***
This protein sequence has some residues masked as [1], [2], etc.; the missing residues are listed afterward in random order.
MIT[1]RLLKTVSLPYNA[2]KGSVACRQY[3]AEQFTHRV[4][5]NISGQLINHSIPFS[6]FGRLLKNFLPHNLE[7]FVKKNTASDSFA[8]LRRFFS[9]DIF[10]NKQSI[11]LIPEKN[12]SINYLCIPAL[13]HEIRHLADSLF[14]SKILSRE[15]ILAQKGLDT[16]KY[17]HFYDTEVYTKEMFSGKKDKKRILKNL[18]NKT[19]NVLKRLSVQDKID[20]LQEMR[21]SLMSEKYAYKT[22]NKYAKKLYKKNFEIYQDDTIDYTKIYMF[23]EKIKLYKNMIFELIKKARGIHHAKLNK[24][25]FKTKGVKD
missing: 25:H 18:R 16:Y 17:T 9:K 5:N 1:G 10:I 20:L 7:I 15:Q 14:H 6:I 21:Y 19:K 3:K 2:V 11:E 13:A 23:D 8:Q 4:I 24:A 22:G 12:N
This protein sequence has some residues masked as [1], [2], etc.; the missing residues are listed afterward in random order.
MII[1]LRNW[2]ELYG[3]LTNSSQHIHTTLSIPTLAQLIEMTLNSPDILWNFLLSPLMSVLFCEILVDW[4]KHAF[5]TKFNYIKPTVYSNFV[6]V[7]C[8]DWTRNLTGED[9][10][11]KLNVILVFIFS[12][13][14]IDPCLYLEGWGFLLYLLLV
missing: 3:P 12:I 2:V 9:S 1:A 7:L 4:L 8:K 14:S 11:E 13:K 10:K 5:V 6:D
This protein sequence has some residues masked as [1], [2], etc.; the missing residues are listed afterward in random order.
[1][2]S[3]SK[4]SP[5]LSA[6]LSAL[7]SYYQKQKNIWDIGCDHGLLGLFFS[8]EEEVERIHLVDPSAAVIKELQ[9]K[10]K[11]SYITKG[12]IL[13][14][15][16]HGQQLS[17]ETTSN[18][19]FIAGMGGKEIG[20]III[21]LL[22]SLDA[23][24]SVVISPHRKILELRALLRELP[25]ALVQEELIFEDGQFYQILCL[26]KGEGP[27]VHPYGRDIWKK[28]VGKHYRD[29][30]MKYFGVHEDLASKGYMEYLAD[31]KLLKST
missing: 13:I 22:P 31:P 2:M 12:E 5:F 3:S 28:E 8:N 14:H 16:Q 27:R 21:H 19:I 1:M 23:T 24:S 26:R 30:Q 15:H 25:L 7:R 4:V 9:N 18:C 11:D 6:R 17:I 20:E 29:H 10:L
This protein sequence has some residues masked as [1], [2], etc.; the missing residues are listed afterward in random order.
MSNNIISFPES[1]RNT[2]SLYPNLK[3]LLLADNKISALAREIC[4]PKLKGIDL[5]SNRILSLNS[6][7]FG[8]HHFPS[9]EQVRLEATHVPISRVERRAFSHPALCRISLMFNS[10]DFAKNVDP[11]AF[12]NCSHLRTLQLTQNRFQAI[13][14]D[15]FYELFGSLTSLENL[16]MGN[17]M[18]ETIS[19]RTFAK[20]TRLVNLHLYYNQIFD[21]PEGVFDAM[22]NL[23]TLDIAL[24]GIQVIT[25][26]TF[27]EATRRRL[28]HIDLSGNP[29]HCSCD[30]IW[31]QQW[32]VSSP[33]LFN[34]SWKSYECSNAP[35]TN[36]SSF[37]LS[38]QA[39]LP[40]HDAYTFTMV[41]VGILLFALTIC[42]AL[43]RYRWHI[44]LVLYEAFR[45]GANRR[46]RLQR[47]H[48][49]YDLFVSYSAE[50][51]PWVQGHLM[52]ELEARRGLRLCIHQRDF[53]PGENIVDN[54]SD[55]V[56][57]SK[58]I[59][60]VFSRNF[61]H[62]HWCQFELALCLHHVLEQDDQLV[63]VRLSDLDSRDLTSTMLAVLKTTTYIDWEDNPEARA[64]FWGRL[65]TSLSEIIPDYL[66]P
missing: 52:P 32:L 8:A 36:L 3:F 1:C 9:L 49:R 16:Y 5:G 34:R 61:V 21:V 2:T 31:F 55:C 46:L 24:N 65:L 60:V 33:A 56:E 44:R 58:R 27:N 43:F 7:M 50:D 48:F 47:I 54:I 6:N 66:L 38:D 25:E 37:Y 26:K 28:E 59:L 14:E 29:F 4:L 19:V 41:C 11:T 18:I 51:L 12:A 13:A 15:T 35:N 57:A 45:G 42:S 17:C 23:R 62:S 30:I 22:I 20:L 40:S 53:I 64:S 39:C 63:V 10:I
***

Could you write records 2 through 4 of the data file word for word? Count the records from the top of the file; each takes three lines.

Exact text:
This protein sequence has some residues masked as [1], [2], etc.; the missing residues are listed afterward in random order.
MII[1]LRNW[2]ELYG[3]LTNSSQHIHTTLSIPTLAQLIEMTLNSPDILWNFLLSPLMSVLFCEILVDW[4]KHAF[5]TKFNYIKPTVYSNFV[6]V[7]C[8]DWTRNLTGED[9][10][11]KLNVILVFIFS[12][13][14]IDPCLYLEGWGFLLYLLLV
missing: 3:P 12:I 2:V 9:S 1:A 7:L 4:L 8:K 14:S 11:E 13:K 10:K 5:V 6:D
This protein sequence has some residues masked as [1], [2], etc.; the missing residues are listed afterward in random order.
[1][2]S[3]SK[4]SP[5]LSA[6]LSAL[7]SYYQKQKNIWDIGCDHGLLGLFFS[8]EEEVERIHLVDPSAAVIKELQ[9]K[10]K[11]SYITKG[12]IL[13][14][15][16]HGQQLS[17]ETTSN[18][19]FIAGMGGKEIG[20]III[21]LL[22]SLDA[23][24]SVVISPHRKILELRALLRELP[25]ALVQEELIFEDGQFYQILCL[26]KGEGP[27]VHPYGRDIWKK[28]VGKHYRD[29][30]MKYFGVHEDLASKGYMEYLAD[31]KLLKST
missing: 13:I 22:P 31:P 2:M 12:E 5:F 3:S 28:E 8:N 14:H 16:Q 27:R 21:H 19:I 1:M 23:T 24:S 26:R 30:Q 15:H 25:L 7:R 4:V 9:N 18:C 11:D 6:R 17:I 20:E 29:H 10:L
This protein sequence has some residues masked as [1], [2], etc.; the missing residues are listed afterward in random order.
MSNNIISFPES[1]RNT[2]SLYPNLK[3]LLLADNKISALAREIC[4]PKLKGIDL[5]SNRILSLNS[6][7]FG[8]HHFPS[9]EQVRLEATHVPISRVERRAFSHPALCRISLMFNS[10]DFAKNVDP[11]AF[12]NCSHLRTLQLTQNRFQAI[13][14]D[15]FYELFGSLTSLENL[16]MGN[17]M[18]ETIS[19]RTFAK[20]TRLVNLHLYYNQIFD[21]PEGVFDAM[22]NL[23]TLDIAL[24]GIQVIT[25][26]TF[27]EATRRRL[28]HIDLSGNP[29]HCSCD[30]IW[31]QQW[32]VSSP[33]LFN[34]SWKSYECSNAP[35]TN[36]SSF[37]LS[38]QA[39]LP[40]HDAYTFTMV[41]VGILLFALTIC[42]AL[43]RYRWHI[44]LVLYEAFR[45]GANRR[46]RLQR[47]H[48][49]YDLFVSYSAE[50][51]PWVQGHLM[52]ELEARRGLRLCIHQRDF[53]PGENIVDN[54]SD[55]V[56][57]SK[58]I[59][60]VFSRNF[61]H[62]HWCQFELALCLHHVLEQDDQLV[63]VRLSDLDSRDLTSTMLAVLKTTTYIDWEDNPEARA[64]FWGRL[65]TSLSEIIPDYL[66]P
missing: 52:P 32:L 8:A 36:L 3:F 1:C 9:L 49:R 16:Y 5:G 34:R 61:V 21:V 2:T 31:F 55:C 46:L 24:N 65:L 60:V 33:A 56:E 44:R 58:R 27:N 43:F 7:M 50:D 48:F 47:I 54:I 6:N 66:L 38:D 25:E 37:Y 26:K 28:E 59:L 14:E 29:F 4:L 19:V 41:C 11:T 18:I 51:L 12:A 13:A 15:T 35:N 57:A 45:G 42:S 17:C 23:R 62:S 30:I 22:I 20:L 40:S 53:I 64:S 39:C 63:V 10:I